And one of the great benefits of that is being able to avoid any sharpening until the proper point in the processing (which is at the very end).
Shooting in JPG, the camera will sharpen the image (according to what you've got the in-camera sharpening set for). So that means that further sharpening done by you to the shot will mean that you're "double sharpening" the images.
And sharpening an already sharpened image can lead to nasty artifacts.
So if you must shoot in JPG mode, I'd recommend setting the in-camera sharpening to its lowest setting (some kind of negative number, I think).
Then, after you've resampled your images to their final size, apply some "smart sharpen" in Photoshop while viewing at 100%. You'll be amazed at the results.
The camera can only sharpen at its native image resolution because that's all it has to work with (unless you shoot in one of the reduced-resolution modes).
Don't be afraid of trying RAW.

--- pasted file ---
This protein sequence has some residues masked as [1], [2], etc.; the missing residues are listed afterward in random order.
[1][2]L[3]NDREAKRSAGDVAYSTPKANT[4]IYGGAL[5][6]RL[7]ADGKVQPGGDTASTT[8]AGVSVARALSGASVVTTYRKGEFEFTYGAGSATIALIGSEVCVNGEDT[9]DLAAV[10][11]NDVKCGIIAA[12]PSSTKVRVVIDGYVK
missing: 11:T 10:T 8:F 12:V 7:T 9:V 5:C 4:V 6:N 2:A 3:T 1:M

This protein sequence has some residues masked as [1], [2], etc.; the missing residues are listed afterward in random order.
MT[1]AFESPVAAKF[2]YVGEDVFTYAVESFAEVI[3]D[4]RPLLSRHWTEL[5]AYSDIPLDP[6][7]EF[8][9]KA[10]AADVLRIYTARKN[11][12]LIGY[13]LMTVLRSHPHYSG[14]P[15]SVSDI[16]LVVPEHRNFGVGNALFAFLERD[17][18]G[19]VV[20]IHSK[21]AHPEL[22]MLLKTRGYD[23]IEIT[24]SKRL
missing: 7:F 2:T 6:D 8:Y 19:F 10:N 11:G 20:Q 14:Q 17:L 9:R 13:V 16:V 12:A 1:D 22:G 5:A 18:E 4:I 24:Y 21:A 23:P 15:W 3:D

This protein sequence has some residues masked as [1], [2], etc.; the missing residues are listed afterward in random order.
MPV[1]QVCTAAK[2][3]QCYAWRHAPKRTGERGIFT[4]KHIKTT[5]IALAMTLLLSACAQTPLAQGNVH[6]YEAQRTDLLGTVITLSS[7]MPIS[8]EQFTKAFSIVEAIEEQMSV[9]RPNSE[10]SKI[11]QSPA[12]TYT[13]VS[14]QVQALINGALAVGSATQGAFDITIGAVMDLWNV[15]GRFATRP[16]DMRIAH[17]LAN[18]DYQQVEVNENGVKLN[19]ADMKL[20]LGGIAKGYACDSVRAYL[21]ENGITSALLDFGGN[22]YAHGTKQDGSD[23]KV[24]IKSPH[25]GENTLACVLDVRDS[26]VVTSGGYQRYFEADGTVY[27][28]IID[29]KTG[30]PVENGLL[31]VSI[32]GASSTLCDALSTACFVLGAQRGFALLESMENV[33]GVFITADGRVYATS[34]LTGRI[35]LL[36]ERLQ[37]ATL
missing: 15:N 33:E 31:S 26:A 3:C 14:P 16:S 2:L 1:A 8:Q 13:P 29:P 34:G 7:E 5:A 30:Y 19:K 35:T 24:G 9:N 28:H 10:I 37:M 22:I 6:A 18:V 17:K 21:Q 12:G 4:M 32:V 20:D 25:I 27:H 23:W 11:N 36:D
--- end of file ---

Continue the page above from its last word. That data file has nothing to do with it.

Try setting the camera to shoot in RAW + Large-Fine JPG. That way, you've got the out-of-the-camera JPGs just like always, but you've also got the RAWs for all of your shots.
Then, when you've got some time to play a little, install Digital Photo Professional. It's a free RAW converter program that comes with the camera.
You can then play with converting your RAW files.
You'll notice that you've got the same processing settings as the camera has, plus some additional ones. And the beauty is that now, with the RAW data, you can play with all of those settings while viewing the result on the screen.
So you can play with the same image, seeing what it looks like with different settings for white balance, picture style, contrast, color tone, color saturation, and even sharpness.
That beats the heck out of needing to predict, before you even take the shot, what settings you'll want for each and every shot. In my opinion, that makes shooting a LOT easier because I don't need to worry about any of those image processing decisions while shooting.
I can concentrate on composition, exposure, focus, and capturing the moment while shooting, and leave all of the image processing for later.
Shooting in JPG, you have to make the image processing decisions before you take the shot. That's backwards, and makes shooting so much harder IMO.